NYU Study Finds Summer Entrepreneurship Programs Have Benefits Beyond Business Skills


NYU researchers evaluated the Network for Teaching Entrepreneurship’s (NFTE) 2014 summer entrepreneurship programs, designed to introduce teenage students to the concepts of entrepreneurship while developing their academic and life skills.

nyu-study-finds-summer-entrepreneurship-programs-have-benefits-beyond-business-skills
NYU researchers evaluated the Network for Teaching Entrepreneurship’s 2014 summer entrepreneurship programs, designed to introduce teenage students to the concepts of entrepreneurship while developing their academic and life skills. Photo courtesy of NFTE.

New York University researchers evaluated the Network for Teaching Entrepreneurship’s (NFTE) 2014 summer entrepreneurship programs, designed to introduce teenage students to the concepts of entrepreneurship while developing their academic and life skills.

“Summer learning loss is a significant problem for students who aren’t engaged during summer vacation. However, summer programs are a way to help students improve their academic skills in nonacademic settings,” said Meryle Weinstein, research assistant professor of education policy at NYU’s Steinhardt School of Culture, Education, and Human Development and the Institute for Education and Social Policy.

“In our report on NFTE’s summer entrepreneurship programs, many students indicated that the business-related skills they learned would help them in other parts of their lives, including academic areas such as writing and math, and even managing personal finances.”

Weinstein will report her findings today in a panel titled “New Ways to Measure Student Success” at the annual meeting of the Association for Education Finance and Policy in Washington, D.C.

Teaching entrepreneurship – how to create, grow, and run a business or organization – is a potential way to increase college and career readiness skills. NFTE’s 2014 summer programs, in which students learned basic business skills while developing an “entrepreneurial mindset,” served more than 450 at-risk teens in 10 cities across the country. Through classroom instruction, field trips to local businesses, guest speakers, working with mentors, and a business plan competition for seed funding, students worked to develop skills and knowledge essential for successful entrepreneurship.

Weinstein and her colleagues used both qualitative methods (interviews, observations, and focus groups) and surveys before and after the summer program to evaluate its implementation and benefit to students. The surveys were developed to measure business knowledge as well as “entrepreneurial mindset,” a collection of qualities and skills including communication and collaboration, initiative, persistence, self-direction, critical thinking, and problem solving.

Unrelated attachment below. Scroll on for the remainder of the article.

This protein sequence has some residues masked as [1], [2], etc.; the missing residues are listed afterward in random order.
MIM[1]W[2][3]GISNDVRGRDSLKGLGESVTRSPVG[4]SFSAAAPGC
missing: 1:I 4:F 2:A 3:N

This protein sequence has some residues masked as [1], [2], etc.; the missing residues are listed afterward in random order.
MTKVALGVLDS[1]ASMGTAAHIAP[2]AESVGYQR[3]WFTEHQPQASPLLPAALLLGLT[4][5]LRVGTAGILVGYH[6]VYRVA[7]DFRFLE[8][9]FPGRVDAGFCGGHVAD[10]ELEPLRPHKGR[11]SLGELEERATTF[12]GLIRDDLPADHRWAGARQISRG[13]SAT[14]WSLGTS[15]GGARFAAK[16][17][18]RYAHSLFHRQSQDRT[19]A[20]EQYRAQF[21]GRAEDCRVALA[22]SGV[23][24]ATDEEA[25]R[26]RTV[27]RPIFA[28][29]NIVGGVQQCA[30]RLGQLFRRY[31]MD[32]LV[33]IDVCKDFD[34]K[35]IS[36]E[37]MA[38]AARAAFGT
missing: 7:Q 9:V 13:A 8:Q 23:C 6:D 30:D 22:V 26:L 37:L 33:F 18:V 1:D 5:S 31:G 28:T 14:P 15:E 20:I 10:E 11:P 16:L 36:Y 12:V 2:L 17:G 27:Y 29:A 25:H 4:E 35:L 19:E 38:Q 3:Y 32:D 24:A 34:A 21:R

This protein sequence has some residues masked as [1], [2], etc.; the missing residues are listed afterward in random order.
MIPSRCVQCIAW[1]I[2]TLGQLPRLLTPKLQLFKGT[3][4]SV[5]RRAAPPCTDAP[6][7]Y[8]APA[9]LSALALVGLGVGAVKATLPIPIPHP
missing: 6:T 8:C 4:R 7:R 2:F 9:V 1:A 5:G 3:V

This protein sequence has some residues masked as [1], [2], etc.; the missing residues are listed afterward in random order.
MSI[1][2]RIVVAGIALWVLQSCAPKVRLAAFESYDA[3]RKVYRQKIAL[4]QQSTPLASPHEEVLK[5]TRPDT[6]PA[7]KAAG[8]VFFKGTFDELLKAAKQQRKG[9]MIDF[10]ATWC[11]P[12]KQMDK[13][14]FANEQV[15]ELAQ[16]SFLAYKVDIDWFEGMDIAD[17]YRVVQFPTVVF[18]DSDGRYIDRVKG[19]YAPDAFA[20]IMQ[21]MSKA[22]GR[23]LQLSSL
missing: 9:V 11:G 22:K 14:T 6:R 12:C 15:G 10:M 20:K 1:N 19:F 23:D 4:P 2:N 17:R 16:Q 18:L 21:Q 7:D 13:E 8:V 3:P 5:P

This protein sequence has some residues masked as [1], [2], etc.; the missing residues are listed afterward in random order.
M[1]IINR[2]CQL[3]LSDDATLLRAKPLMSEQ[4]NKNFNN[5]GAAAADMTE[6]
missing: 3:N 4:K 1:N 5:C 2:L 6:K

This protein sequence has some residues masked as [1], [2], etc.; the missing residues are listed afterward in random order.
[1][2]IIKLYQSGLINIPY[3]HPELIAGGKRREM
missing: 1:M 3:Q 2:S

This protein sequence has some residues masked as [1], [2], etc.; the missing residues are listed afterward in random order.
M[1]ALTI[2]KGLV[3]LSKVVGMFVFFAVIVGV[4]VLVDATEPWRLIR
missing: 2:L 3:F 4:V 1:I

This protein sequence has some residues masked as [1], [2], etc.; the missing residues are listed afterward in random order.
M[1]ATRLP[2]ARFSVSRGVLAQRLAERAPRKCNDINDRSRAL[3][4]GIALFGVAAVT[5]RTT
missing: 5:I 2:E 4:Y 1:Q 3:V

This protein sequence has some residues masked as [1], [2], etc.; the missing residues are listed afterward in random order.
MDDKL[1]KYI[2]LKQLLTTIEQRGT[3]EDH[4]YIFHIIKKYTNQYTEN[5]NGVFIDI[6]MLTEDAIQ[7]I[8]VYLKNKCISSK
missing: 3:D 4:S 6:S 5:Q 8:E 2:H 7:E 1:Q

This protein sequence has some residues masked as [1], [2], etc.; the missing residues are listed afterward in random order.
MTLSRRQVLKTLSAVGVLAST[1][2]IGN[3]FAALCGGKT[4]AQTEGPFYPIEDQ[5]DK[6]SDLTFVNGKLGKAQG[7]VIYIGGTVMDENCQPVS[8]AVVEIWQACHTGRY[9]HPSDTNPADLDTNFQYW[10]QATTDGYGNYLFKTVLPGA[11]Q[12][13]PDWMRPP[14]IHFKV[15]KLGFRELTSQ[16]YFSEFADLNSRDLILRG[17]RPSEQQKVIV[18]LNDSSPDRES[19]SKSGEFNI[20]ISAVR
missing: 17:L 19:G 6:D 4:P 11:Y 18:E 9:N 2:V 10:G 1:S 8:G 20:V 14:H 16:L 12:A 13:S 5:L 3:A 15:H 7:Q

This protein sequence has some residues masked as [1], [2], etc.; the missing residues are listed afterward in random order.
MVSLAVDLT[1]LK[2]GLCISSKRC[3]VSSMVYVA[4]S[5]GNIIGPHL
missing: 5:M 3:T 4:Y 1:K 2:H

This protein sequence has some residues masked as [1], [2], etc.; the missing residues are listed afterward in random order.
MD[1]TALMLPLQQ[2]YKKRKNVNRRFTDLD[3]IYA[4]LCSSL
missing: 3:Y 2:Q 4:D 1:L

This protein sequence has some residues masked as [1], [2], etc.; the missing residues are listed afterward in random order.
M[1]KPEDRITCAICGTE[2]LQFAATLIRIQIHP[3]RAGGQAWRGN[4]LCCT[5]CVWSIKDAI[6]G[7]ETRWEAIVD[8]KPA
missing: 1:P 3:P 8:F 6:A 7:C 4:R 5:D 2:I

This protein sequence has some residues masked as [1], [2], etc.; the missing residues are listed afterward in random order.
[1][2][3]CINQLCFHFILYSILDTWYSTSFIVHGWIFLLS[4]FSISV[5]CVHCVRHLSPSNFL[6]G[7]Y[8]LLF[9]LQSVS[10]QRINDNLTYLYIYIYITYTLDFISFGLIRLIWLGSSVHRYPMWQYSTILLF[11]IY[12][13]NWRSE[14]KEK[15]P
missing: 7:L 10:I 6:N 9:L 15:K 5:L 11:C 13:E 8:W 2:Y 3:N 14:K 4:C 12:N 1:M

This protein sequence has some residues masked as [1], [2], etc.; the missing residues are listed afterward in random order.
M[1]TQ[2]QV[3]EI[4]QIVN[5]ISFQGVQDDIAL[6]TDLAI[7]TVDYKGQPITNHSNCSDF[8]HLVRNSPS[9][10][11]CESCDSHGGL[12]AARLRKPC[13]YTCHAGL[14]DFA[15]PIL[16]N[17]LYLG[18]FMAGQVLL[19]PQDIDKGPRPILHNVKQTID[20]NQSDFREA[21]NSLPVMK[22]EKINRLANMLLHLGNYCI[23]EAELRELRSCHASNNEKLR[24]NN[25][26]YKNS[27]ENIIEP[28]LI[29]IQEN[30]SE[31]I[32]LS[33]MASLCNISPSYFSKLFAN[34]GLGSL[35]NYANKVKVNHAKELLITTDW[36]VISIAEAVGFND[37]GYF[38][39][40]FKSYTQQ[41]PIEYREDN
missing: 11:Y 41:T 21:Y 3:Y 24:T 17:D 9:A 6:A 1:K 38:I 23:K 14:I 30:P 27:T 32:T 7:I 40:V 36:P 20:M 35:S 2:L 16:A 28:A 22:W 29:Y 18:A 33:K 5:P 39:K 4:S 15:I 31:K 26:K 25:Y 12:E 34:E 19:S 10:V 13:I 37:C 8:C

Key findings of the report include:

  • Approximately 95 percent of students agreed or strongly agreed that the skills they learned in the program would help them in their life and in business.
  • 90 percent of students indicated that the skills they learned and experiences in the summer program would help them in school.
  • Students reported an improvement in their communication and problem solving skills as a result of the program.
  • Although students reported they were more prepared to start a business after completing the program, they were less likely to be interested in starting one. Prior to participating, 91 percent of students reported wanting to own a business, which declined slightly to 85 percent after.
  • Funding, youth, and lack of business skills were commonly cited as barriers to starting a business prior to the summer program. After the summer program, students perceived their skills, ideas, or resources as less of a problem, but were more likely to report that they were too busy to start a business. Many students worried about the competing time demands of starting a business and going to school.

“In our research, almost all students remarked on the significant effort and time required to start and run a business, and often spoke about the important role of both persistence and passion,” Weinstein said. “Participating in the program may have served to clarify student career goals and interests.”

The study was conducted by Weinstein, Megan Silander, and Michael Chavez-Reilly of NYU’s Institute for Education and Social Policy, a joint initiative of the Steinhardt School of Culture, Education, and Human Development and the Robert F. Wagner Graduate School of Public Service. The summer programs and NYU assessment were funded by a grant from the Citi Foundation as part of their Pathways to Progress initiative.

About the Steinhardt School of Culture, Education, and Human Development (@nyusteinhardt)
Located in the heart of Greenwich Village, NYU’s Steinhardt School of Culture, Education, and Human Development prepares students for careers in the arts, education, health, media, and psychology. Since its founding in 1890, the Steinhardt School's mission has been to expand human capacity through public service, global collaboration, research, scholarship, and practice. To learn more about NYU Steinhardt, visit steinhardt.nyu.edu.

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